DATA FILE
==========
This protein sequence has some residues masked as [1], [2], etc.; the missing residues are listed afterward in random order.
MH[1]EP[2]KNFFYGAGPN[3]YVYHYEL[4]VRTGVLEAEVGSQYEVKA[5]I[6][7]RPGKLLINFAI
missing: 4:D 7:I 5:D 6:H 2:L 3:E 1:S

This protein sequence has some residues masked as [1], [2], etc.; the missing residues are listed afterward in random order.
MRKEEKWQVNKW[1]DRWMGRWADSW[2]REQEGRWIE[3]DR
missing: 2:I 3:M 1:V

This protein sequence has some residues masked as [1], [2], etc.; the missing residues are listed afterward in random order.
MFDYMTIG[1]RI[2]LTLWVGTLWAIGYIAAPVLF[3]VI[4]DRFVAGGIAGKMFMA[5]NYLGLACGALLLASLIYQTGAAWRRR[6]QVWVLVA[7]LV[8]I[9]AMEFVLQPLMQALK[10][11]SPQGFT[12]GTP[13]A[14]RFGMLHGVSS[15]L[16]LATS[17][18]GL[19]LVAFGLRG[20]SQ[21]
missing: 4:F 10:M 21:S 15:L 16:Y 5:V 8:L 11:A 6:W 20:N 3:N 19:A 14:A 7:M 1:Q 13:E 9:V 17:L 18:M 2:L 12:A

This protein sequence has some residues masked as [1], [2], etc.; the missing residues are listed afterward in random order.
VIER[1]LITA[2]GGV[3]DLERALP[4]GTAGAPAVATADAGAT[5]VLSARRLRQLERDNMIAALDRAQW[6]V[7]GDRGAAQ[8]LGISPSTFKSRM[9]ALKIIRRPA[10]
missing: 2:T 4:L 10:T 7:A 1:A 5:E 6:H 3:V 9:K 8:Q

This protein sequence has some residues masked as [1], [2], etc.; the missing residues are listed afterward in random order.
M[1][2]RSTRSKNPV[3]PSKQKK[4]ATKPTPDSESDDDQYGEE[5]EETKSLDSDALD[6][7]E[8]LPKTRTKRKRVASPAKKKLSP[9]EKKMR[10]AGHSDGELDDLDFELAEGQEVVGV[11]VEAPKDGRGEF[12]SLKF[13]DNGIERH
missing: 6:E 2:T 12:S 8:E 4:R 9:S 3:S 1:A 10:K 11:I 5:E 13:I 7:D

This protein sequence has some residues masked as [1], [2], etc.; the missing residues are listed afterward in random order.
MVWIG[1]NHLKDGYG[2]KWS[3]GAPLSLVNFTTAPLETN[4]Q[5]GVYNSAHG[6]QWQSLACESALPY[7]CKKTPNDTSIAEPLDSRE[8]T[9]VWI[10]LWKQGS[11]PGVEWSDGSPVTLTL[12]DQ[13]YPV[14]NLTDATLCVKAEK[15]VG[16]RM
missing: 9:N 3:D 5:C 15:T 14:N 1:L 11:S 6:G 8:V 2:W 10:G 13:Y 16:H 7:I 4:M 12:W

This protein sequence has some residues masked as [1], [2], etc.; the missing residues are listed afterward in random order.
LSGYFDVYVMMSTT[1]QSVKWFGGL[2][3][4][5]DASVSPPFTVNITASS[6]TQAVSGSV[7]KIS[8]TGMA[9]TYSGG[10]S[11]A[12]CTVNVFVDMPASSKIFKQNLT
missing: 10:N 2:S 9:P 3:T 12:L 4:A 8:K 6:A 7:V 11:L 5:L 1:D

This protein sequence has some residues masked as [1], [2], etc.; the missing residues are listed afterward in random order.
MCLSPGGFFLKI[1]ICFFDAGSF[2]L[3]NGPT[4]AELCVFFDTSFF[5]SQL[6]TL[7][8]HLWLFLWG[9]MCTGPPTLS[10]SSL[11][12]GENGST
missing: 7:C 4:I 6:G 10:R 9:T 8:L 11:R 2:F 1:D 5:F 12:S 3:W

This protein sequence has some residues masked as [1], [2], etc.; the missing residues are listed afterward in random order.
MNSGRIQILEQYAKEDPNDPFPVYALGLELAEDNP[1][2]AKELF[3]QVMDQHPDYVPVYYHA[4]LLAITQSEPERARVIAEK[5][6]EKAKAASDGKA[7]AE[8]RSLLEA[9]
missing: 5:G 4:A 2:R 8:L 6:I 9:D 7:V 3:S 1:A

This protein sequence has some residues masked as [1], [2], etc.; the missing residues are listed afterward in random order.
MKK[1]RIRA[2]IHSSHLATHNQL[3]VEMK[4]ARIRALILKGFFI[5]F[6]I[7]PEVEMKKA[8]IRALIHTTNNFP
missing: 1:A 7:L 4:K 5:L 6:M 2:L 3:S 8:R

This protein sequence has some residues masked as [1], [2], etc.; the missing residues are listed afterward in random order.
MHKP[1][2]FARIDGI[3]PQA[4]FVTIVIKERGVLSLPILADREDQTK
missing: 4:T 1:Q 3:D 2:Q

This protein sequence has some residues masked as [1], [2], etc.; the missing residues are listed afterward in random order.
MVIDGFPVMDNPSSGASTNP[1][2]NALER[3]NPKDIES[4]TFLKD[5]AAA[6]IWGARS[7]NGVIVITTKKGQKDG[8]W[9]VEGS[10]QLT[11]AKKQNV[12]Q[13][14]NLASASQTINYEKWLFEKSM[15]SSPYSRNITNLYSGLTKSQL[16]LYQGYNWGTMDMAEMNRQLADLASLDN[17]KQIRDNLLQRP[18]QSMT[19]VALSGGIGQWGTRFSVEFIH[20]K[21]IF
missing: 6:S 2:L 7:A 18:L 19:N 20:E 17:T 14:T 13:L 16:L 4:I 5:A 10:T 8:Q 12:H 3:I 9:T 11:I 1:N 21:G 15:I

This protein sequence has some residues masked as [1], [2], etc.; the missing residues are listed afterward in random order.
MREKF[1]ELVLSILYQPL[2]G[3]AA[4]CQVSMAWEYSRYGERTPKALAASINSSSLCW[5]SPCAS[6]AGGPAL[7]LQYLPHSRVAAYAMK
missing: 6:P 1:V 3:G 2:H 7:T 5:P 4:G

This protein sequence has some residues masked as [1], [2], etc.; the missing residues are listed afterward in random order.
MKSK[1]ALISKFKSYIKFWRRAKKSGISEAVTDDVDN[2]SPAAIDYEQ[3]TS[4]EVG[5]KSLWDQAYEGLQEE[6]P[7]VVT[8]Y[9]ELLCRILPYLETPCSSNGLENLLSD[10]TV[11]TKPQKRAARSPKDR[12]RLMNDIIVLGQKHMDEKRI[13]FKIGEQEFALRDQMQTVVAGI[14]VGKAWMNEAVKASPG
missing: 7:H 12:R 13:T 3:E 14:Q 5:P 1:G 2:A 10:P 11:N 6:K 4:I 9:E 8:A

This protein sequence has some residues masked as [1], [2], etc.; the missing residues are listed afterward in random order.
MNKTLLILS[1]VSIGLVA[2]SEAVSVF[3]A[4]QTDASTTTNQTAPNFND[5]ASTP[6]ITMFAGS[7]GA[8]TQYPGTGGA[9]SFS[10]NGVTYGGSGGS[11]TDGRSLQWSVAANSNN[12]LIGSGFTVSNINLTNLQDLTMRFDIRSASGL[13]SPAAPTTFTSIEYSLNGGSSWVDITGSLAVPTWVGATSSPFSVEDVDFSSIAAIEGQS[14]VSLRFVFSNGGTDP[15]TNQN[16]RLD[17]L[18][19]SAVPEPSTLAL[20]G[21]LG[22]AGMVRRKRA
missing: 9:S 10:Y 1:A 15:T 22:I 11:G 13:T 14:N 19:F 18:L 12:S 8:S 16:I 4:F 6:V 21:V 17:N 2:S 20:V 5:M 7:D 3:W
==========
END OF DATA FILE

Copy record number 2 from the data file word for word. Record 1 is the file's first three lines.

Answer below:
This protein sequence has some residues masked as [1], [2], etc.; the missing residues are listed afterward in random order.
MRKEEKWQVNKW[1]DRWMGRWADSW[2]REQEGRWIE[3]DR
missing: 2:I 3:M 1:V